Earlier this year we reported that the University of Delaware were running a pilot project in which a fleet of BMW Minis were actually earning money by providing a useful service to PJM Interconnection‘s electricity grid over the pond in North America.
Now comes news that Honda are taking part in the self same project. According to their press release:
Honda has joined a demonstration project for experimental vehicle-to-grid (V2G) technology aimed at providing a potentially valuable energy storage resource to the nation’s electrical grid while providing for more cost-effective ownership of plug-in electric vehicles.
The Honda technology builds off of the research conducted by the University of Delaware and now supported by NRG Energy, Inc. NRG and the University of Delaware, through their eV2g joint venture, came online early in 2013 with the world’s first revenue-generating vehicle-to-grid project, demonstrating the controls, regulatory requirements, and market participation rules for selling energy storage from vehicles into the PJM Interconnection Regulation Market. Honda is supplying an Accord Plug-In Hybrid with added V2G capabilities to the University’s Science, Technology and Advanced Research (STAR) Campus to jointly investigate the potential of this technology to benefit the electrical grid, vehicle owners and society.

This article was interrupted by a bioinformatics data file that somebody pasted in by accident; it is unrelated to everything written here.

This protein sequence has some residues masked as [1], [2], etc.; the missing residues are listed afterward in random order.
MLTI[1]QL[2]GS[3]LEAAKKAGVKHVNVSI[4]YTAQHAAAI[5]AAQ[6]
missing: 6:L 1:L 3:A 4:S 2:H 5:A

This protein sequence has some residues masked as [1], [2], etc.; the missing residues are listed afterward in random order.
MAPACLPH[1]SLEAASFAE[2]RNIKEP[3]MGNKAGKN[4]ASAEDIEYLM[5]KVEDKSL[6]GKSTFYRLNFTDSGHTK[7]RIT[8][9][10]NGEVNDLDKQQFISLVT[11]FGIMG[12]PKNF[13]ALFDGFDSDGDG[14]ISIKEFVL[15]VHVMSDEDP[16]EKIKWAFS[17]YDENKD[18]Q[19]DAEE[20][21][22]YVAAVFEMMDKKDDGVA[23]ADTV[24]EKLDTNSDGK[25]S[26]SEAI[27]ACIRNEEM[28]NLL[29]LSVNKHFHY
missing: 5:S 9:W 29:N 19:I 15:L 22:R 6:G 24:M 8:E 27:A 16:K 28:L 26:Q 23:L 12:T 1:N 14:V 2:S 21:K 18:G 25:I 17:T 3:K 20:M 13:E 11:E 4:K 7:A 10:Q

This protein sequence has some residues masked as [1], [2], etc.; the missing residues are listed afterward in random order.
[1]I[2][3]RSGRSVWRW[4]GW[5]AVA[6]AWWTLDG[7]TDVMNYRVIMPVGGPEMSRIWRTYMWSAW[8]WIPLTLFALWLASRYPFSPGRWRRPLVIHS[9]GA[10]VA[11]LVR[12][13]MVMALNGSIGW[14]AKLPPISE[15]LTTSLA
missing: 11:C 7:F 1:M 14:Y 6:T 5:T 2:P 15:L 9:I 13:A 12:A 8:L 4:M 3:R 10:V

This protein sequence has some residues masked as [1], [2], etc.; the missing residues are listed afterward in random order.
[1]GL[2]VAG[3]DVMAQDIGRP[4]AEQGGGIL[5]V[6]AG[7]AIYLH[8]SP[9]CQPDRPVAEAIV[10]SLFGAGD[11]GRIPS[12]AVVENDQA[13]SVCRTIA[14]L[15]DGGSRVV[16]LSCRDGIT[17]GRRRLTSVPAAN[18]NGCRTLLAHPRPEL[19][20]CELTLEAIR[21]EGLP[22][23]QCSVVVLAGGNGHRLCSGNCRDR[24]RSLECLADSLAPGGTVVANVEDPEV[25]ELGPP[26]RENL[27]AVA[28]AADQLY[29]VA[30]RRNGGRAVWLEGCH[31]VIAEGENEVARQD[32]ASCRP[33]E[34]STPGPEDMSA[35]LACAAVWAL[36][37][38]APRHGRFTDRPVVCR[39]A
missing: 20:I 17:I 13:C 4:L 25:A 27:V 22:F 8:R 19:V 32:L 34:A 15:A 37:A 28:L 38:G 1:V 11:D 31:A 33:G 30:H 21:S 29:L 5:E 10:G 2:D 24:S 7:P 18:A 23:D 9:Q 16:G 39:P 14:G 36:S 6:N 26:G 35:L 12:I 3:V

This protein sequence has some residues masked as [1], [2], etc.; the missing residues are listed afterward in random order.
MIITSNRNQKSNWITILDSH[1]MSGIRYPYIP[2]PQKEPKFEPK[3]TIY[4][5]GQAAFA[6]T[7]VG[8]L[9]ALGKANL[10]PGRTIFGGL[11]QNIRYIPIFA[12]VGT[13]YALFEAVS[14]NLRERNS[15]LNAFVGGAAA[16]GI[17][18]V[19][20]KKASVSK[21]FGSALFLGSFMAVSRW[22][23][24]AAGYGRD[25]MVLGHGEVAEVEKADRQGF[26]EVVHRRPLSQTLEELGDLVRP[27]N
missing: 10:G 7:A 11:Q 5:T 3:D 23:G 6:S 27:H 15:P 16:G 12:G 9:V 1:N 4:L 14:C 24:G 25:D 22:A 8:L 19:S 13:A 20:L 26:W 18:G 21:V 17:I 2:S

There were of course also a number of quotes from senior managers of the companies involved. Steven Center, vice president of the Environmental Business Development Office of American Honda Motor Co., Inc said that:
This technology has the potential to support both a cleaner and more efficient power grid and a more positive ownership experience for EV customers. With V2G technology, a network of PEVs becomes essentially a distributed energy storage system. It makes for an even stronger value equation for plug-in vehicles, with benefits for both the community and the vehicle user.
Willett Kempton, professor in the College of Earth, Ocean, and Environment and Research Director of the University of Delaware’s Center for Carbon-Free Power Integration said that:
The participation of global automakers like Honda will help demonstrate and refine the technology. The University of Delaware has been developing the technology so that vehicle batteries can be used not only for mobility but also for grid services. It is a big step toward a future with widespread availability of the technology to have Honda join our demonstration with their V2G-capable car.
Finally Denise Wilson, NRG Executive Vice President and President, New Businesses said that:
As the U.S. adds more intermittent resources to the grid, finding a lower cost energy storage technology that also benefits electric vehicle drivers is a great opportunity. We see this demonstration by Honda as an important step in the development of vehicle to grid technology.
Much the same sort of sentiments apply here in the UK as we too “add more intermittent resources to the grid”. However I could not help but notice that once again nobody mentioned international standards!